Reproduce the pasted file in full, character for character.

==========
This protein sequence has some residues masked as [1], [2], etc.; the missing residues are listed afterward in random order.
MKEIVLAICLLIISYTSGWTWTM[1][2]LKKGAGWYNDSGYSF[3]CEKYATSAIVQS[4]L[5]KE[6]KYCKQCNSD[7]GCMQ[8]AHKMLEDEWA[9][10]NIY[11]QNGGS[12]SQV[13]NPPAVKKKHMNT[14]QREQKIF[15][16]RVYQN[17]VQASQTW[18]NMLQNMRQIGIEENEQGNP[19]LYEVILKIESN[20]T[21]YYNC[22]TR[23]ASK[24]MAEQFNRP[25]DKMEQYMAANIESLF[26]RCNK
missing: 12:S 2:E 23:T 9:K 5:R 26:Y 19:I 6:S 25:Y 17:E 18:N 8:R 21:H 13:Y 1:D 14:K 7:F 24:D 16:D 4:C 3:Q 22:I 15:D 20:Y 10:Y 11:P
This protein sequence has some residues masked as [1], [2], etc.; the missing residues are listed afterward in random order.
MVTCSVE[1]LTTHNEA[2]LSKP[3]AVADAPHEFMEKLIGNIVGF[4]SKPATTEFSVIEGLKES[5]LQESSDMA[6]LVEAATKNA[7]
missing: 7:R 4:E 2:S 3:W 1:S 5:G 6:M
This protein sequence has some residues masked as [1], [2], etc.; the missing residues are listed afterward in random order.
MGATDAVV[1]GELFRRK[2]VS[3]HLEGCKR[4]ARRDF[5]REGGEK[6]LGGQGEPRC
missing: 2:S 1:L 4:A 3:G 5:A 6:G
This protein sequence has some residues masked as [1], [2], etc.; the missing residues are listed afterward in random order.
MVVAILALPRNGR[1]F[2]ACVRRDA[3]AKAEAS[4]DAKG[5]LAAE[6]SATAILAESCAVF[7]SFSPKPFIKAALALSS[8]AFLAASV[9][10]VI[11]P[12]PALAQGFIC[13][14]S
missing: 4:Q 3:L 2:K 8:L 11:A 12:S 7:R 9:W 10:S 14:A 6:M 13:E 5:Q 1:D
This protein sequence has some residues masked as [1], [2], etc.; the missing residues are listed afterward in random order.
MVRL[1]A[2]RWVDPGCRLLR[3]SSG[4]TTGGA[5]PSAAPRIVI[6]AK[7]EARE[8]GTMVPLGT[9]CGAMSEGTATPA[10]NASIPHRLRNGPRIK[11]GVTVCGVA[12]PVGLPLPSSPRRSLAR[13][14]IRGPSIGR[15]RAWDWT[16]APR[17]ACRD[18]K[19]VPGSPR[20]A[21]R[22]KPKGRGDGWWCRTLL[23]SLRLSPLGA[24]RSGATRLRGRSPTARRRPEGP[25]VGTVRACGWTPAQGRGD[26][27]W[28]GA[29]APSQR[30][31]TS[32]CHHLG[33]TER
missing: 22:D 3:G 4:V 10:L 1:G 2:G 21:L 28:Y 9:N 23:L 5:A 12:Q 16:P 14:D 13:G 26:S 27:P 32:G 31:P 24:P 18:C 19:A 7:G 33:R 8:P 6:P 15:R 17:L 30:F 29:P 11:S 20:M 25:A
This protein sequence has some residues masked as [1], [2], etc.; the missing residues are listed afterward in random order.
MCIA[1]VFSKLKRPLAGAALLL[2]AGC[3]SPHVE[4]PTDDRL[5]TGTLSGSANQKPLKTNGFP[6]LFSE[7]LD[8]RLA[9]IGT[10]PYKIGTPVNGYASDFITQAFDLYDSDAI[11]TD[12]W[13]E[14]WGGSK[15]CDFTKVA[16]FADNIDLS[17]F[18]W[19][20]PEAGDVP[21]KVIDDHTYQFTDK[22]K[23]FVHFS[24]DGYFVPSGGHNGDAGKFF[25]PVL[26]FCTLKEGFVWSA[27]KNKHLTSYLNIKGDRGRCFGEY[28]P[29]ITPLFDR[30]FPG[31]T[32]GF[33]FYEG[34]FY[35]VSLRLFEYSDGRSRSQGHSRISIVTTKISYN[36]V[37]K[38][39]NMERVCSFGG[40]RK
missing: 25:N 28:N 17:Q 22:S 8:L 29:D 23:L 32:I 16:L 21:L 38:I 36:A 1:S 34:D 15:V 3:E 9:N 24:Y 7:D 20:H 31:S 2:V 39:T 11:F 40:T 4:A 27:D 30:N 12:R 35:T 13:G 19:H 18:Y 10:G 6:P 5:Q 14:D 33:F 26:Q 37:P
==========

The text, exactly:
This protein sequence has some residues masked as [1], [2], etc.; the missing residues are listed afterward in random order.
MKEIVLAICLLIISYTSGWTWTM[1][2]LKKGAGWYNDSGYSF[3]CEKYATSAIVQS[4]L[5]KE[6]KYCKQCNSD[7]GCMQ[8]AHKMLEDEWA[9][10]NIY[11]QNGGS[12]SQV[13]NPPAVKKKHMNT[14]QREQKIF[15][16]RVYQN[17]VQASQTW[18]NMLQNMRQIGIEENEQGNP[19]LYEVILKIESN[20]T[21]YYNC[22]TR[23]ASK[24]MAEQFNRP[25]DKMEQYMAANIESLF[26]RCNK
missing: 12:S 2:E 23:T 9:K 5:R 26:Y 19:I 6:S 25:Y 17:E 18:N 8:R 21:H 13:Y 1:D 14:K 7:F 24:D 16:D 4:C 3:Q 22:I 15:D 20:Y 10:Y 11:P
This protein sequence has some residues masked as [1], [2], etc.; the missing residues are listed afterward in random order.
MVTCSVE[1]LTTHNEA[2]LSKP[3]AVADAPHEFMEKLIGNIVGF[4]SKPATTEFSVIEGLKES[5]LQESSDMA[6]LVEAATKNA[7]
missing: 7:R 4:E 2:S 3:W 1:S 5:G 6:M
This protein sequence has some residues masked as [1], [2], etc.; the missing residues are listed afterward in random order.
MGATDAVV[1]GELFRRK[2]VS[3]HLEGCKR[4]ARRDF[5]REGGEK[6]LGGQGEPRC
missing: 2:S 1:L 4:A 3:G 5:A 6:G
This protein sequence has some residues masked as [1], [2], etc.; the missing residues are listed afterward in random order.
MVVAILALPRNGR[1]F[2]ACVRRDA[3]AKAEAS[4]DAKG[5]LAAE[6]SATAILAESCAVF[7]SFSPKPFIKAALALSS[8]AFLAASV[9][10]VI[11]P[12]PALAQGFIC[13][14]S
missing: 4:Q 3:L 2:K 8:L 11:A 12:S 7:R 9:W 10:S 14:A 6:M 13:E 5:Q 1:D
This protein sequence has some residues masked as [1], [2], etc.; the missing residues are listed afterward in random order.
MVRL[1]A[2]RWVDPGCRLLR[3]SSG[4]TTGGA[5]PSAAPRIVI[6]AK[7]EARE[8]GTMVPLGT[9]CGAMSEGTATPA[10]NASIPHRLRNGPRIK[11]GVTVCGVA[12]PVGLPLPSSPRRSLAR[13][14]IRGPSIGR[15]RAWDWT[16]APR[17]ACRD[18]K[19]VPGSPR[20]A[21]R[22]KPKGRGDGWWCRTLL[23]SLRLSPLGA[24]RSGATRLRGRSPTARRRPEGP[25]VGTVRACGWTPAQGRGD[26][27]W[28]GA[29]APSQR[30][31]TS[32]CHHLG[33]TER
missing: 22:D 3:G 4:V 10:L 1:G 2:G 21:L 28:Y 9:N 23:L 5:A 12:Q 16:P 14:D 13:G 26:S 27:P 32:G 31:P 24:P 18:C 19:A 7:G 33:R 8:P 6:P 15:R 17:L 30:F 29:P 11:S 20:M 25:A
This protein sequence has some residues masked as [1], [2], etc.; the missing residues are listed afterward in random order.
MCIA[1]VFSKLKRPLAGAALLL[2]AGC[3]SPHVE[4]PTDDRL[5]TGTLSGSANQKPLKTNGFP[6]LFSE[7]LD[8]RLA[9]IGT[10]PYKIGTPVNGYASDFITQAFDLYDSDAI[11]TD[12]W[13]E[14]WGGSK[15]CDFTKVA[16]FADNIDLS[17]F[18]W[19][20]PEAGDVP[21]KVIDDHTYQFTDK[22]K[23]FVHFS[24]DGYFVPSGGHNGDAGKFF[25]PVL[26]FCTLKEGFVWSA[27]KNKHLTSYLNIKGDRGRCFGEY[28]P[29]ITPLFDR[30]FPG[31]T[32]GF[33]FYEG[34]FY[35]VSLRLFEYSDGRSRSQGHSRISIVTTKISYN[36]V[37]K[38][39]NMERVCSFGG[40]RK
missing: 25:N 28:N 17:Q 22:S 8:L 29:D 23:L 32:I 16:L 21:L 38:I 36:A 1:S 34:D 15:V 3:E 9:N 24:Y 7:D 20:H 31:S 2:V 39:T 11:F 40:T 4:A 27:D 30:N 12:R 35:T 13:G 19:H 18:Y 10:G 6:P 5:Q 14:D 33:F 26:Q 37:P